It obviously seems like a narrow and niche topic to pick up. But I really think it is worth it. It really covers a lot about the history of history and of the time. The Professor talks about how Herodotus influences others (even as they were disdainful of him) but I think that has never been more relevant. She doesn't get into it but at this point there is an "oral history" on every topic imaginable floating around. Some are considered classics (Please Kill Me, Live From New York and most of Studs Terkel). And some aren't. But the idea of learning about a topic and a place in time by just talking to a bunch of people and relating what they say word for word even if one contradicts the other has definitely come back into vogue in a very big way. That approach has a lot of flaws when it comes to relating facts and dates (so traditional history is of course important) but it often captures the mood, the feelings, the idea of a place (the real truth) in a way relating the facts can't. And, in that sense, Herodotus has truly never been more relevant.
14 of 15 people found this review helpful
By julio santiago on 06-17-15
I am a great fan of The Great Courses series and have built up quite a library. Listening to these great professors, experts and masters in their field, is for me a great investment of time. I find it difficult listening to anything else as I excercise, or go about my chores.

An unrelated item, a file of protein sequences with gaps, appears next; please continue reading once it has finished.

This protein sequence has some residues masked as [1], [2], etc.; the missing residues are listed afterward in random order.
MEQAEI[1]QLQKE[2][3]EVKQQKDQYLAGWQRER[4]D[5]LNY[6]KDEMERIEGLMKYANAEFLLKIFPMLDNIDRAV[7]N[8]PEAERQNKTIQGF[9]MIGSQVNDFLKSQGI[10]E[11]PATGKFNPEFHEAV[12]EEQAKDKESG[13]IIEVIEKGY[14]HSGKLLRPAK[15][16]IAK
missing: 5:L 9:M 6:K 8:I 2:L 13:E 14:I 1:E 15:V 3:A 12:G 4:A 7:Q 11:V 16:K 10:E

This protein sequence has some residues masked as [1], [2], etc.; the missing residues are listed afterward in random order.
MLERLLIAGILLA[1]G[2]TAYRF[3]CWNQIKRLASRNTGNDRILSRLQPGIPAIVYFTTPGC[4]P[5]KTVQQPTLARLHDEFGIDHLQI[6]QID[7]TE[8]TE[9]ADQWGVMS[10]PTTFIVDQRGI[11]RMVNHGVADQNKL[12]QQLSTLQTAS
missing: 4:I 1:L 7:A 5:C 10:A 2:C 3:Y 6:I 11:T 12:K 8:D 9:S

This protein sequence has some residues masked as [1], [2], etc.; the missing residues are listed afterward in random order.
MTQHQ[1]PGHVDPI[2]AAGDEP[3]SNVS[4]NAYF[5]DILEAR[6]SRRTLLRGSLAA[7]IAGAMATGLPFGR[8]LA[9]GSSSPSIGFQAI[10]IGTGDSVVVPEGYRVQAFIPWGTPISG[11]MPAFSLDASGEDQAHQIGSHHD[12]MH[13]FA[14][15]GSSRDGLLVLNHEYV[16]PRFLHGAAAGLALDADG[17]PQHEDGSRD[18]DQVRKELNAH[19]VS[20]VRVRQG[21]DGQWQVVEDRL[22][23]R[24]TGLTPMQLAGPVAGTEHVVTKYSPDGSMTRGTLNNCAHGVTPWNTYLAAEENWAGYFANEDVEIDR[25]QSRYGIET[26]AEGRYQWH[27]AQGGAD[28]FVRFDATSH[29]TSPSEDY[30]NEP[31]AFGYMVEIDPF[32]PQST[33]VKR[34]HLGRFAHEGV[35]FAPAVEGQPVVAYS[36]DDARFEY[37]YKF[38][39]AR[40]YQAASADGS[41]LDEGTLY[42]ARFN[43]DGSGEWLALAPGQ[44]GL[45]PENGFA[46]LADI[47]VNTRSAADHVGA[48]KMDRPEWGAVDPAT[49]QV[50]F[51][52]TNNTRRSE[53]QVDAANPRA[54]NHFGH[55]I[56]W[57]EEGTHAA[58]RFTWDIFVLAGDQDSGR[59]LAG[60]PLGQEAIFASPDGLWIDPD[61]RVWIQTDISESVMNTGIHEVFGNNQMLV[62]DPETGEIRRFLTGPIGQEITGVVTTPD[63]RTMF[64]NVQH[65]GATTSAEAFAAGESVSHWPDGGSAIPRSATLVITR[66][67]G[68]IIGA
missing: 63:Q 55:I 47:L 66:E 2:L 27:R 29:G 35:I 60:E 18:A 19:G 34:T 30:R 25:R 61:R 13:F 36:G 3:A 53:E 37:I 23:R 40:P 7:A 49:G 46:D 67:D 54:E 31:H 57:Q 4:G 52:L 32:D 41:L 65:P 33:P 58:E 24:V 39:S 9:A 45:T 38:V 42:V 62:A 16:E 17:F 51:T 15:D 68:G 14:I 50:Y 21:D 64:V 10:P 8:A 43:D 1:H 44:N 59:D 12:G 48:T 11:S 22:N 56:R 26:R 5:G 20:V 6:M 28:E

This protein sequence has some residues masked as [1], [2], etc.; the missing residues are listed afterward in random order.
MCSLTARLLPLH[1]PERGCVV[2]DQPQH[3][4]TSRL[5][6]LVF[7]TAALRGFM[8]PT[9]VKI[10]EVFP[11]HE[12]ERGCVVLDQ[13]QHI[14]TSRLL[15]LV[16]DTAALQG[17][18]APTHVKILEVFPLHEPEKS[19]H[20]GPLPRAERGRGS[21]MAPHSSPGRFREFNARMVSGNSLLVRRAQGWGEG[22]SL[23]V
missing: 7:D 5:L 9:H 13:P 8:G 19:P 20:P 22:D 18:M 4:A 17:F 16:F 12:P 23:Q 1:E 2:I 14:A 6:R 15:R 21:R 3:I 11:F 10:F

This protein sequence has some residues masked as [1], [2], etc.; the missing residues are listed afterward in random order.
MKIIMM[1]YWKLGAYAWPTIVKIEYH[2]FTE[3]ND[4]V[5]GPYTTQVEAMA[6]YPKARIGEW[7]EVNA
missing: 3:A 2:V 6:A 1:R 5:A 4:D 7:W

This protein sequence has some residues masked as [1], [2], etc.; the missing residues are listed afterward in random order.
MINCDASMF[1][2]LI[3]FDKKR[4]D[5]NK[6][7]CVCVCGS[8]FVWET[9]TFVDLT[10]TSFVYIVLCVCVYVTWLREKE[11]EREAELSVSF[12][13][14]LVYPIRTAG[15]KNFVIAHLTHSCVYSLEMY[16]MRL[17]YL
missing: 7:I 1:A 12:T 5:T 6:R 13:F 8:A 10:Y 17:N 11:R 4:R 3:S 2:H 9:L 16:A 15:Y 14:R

These lectures by Herodotian scholar, Professor Vandiver are my favorite. The Professor is an excellent orator and is passionate about her subject. Two ingredients that I believe, make for a great professor. This is my second time listening to the course and I intend to revisit it again. I definitely recommend this course to anyone interested in Herodotus and Greek - Persian history.
8 of 9 people found this review helpful
Customer ReviewsMost Helpful
By Michael on 10-08-16
If you love Herodotus, listen to this!
This course is both educational and enjoyable to listen to, providing greater context and insights into the Histories. I have read Herodotus more than once, and will be reading it again with a different view after this course. It also helps that the lecturer is passionate and engaging.
1 of 1 people found this review helpful
By Nik Jewell on 05-15-18
Provides context and analysis
This is a fascinating introduction to The Histories, the major source for the Greco-Persian Wars.
Great context is provided for Herodotus' life and times, evaluation of his role as the (first) historian (or otherwise) and coverage and analysis of the content of the work. My understanding was greatly enhanced as a result.
It is good to see that Herodotus is now being re-evaluated and that after years of having many of his stories dismissed as fantasies scholars and archaeologists are now finding the buried truths within them.
The accompanying lecture notes, timeline, glossary, biographical notes and bibliography are comprehensive and detailed.
Prof Vandiver's presentation is very good and I am sure I will listen to some of her other Great Courses in the future.
Customer ReviewsMost Helpful
By Eosaphrodite on 11-09-17
Professor Vandiver is an amazing lecturer! Thorough, captivating and rigorous. Looking forward to revisiting Herodotus!
By Alexander Emslie on 09-27-16
A must read for anyone interested in Greek/Persian history
Thanks to Professor Vandiver for a marvellously presented course. Meticulously assembled. I shall revisit the course and "The Histories" many times.